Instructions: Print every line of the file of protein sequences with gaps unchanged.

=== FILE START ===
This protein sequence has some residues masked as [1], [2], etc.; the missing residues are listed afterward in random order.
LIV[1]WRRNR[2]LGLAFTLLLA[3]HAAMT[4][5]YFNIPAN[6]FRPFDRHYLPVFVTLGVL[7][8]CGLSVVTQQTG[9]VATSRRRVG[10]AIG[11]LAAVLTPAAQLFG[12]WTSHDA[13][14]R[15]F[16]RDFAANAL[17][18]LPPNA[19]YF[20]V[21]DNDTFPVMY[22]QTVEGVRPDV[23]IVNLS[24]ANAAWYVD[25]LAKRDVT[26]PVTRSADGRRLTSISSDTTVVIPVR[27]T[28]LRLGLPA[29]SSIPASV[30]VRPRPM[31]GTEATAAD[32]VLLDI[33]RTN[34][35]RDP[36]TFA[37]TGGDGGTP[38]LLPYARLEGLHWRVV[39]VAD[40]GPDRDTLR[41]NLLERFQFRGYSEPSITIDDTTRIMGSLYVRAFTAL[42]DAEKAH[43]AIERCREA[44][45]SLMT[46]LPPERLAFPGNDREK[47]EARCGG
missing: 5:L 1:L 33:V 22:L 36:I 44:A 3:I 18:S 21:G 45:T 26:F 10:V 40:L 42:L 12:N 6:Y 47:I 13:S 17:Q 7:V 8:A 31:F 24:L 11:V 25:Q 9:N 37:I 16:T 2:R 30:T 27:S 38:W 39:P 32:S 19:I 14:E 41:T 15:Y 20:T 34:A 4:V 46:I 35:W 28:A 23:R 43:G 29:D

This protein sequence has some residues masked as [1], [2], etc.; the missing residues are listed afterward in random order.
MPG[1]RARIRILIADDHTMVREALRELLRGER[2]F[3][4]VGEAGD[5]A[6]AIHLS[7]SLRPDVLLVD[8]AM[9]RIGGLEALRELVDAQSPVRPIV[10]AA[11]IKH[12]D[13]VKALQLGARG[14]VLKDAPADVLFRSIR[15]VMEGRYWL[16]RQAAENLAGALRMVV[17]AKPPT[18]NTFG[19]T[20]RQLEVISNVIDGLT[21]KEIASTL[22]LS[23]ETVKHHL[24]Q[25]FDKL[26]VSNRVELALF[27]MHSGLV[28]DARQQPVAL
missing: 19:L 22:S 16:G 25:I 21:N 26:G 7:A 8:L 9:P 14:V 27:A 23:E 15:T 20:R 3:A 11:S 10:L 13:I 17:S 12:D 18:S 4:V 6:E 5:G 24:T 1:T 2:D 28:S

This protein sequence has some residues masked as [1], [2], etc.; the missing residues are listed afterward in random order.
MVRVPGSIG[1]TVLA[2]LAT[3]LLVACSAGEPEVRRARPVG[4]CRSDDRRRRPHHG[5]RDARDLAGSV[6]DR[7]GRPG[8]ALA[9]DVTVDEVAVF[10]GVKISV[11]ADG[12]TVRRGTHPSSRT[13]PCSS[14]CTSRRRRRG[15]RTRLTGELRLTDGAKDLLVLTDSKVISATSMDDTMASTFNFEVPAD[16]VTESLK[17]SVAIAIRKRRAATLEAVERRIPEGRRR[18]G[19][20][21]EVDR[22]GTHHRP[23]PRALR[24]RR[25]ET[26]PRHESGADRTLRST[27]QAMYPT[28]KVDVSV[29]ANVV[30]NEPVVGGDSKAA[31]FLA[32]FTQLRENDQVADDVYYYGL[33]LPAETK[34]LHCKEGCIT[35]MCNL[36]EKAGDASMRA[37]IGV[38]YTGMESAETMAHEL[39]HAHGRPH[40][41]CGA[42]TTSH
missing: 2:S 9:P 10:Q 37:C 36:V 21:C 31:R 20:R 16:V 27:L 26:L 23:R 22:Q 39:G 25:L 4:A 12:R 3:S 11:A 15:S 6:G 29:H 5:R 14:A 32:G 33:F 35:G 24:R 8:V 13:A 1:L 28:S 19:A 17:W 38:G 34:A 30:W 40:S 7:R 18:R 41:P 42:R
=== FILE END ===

This protein sequence has some residues masked as [1], [2], etc.; the missing residues are listed afterward in random order.
LIV[1]WRRNR[2]LGLAFTLLLA[3]HAAMT[4][5]YFNIPAN[6]FRPFDRHYLPVFVTLGVL[7][8]CGLSVVTQQTG[9]VATSRRRVG[10]AIG[11]LAAVLTPAAQLFG[12]WTSHDA[13][14]R[15]F[16]RDFAANAL[17][18]LPPNA[19]YF[20]V[21]DNDTFPVMY[22]QTVEGVRPDV[23]IVNLS[24]ANAAWYVD[25]LAKRDVT[26]PVTRSADGRRLTSISSDTTVVIPVR[27]T[28]LRLGLPA[29]SSIPASV[30]VRPRPM[31]GTEATAAD[32]VLLDI[33]RTN[34][35]RDP[36]TFA[37]TGGDGGTP[38]LLPYARLEGLHWRVV[39]VAD[40]GPDRDTLR[41]NLLERFQFRGYSEPSITIDDTTRIMGSLYVRAFTAL[42]DAEKAH[43]AIERCREA[44][45]SLMT[46]LPPERLAFPGNDREK[47]EARCGG
missing: 5:L 1:L 33:V 22:L 36:I 44:A 3:I 18:S 21:G 45:T 26:F 10:V 40:L 42:L 12:N 6:Y 47:I 13:S 17:Q 7:V 8:A 31:F 24:L 11:V 25:Q 9:N 37:I 16:T 2:R 30:T 27:S 38:W 39:P 32:S 19:I 14:E 41:T 15:Y 20:T 34:A 4:V 46:I 35:W 28:A 23:R 43:G 29:D

This protein sequence has some residues masked as [1], [2], etc.; the missing residues are listed afterward in random order.
MPG[1]RARIRILIADDHTMVREALRELLRGER[2]F[3][4]VGEAGD[5]A[6]AIHLS[7]SLRPDVLLVD[8]AM[9]RIGGLEALRELVDAQSPVRPIV[10]AA[11]IKH[12]D[13]VKALQLGARG[14]VLKDAPADVLFRSIR[15]VMEGRYWL[16]RQAAENLAGALRMVV[17]AKPPT[18]NTFG[19]T[20]RQLEVISNVIDGLT[21]KEIASTL[22]LS[23]ETVKHHL[24]Q[25]FDKL[26]VSNRVELALF[27]MHSGLV[28]DARQQPVAL
missing: 19:L 22:S 16:G 25:I 21:N 26:G 7:A 8:L 9:P 14:V 27:A 23:E 15:T 20:R 3:A 11:S 10:L 13:I 17:S 12:D 18:S 4:V 6:E 5:G 24:T 1:T 2:D 28:S

This protein sequence has some residues masked as [1], [2], etc.; the missing residues are listed afterward in random order.
MVRVPGSIG[1]TVLA[2]LAT[3]LLVACSAGEPEVRRARPVG[4]CRSDDRRRRPHHG[5]RDARDLAGSV[6]DR[7]GRPG[8]ALA[9]DVTVDEVAVF[10]GVKISV[11]ADG[12]TVRRGTHPSSRT[13]PCSS[14]CTSRRRRRG[15]RTRLTGELRLTDGAKDLLVLTDSKVISATSMDDTMASTFNFEVPAD[16]VTESLK[17]SVAIAIRKRRAATLEAVERRIPEGRRR[18]G[19][20][21]EVDR[22]GTHHRP[23]PRALR[24]RR[25]ET[26]PRHESGADRTLRST[27]QAMYPT[28]KVDVSV[29]ANVV[30]NEPVVGGDSKAA[31]FLA[32]FTQLRENDQVADDVYYYGL[33]LPAETK[34]LHCKEGCIT[35]MCNL[36]EKAGDASMRA[37]IGV[38]YTGMESAETMAHEL[39]HAHGRPH[40][41]CGA[42]TTSH
missing: 2:S 9:P 10:Q 37:C 36:V 21:C 31:R 20:R 16:V 27:L 26:L 23:R 22:Q 39:G 25:L 4:A 12:R 3:S 11:A 15:S 6:G 29:H 5:R 14:A 32:G 33:F 35:G 24:R 8:V 13:A 1:L 28:S 19:A 17:W 38:G 34:A 30:W 40:S 7:R 18:R 41:P 42:R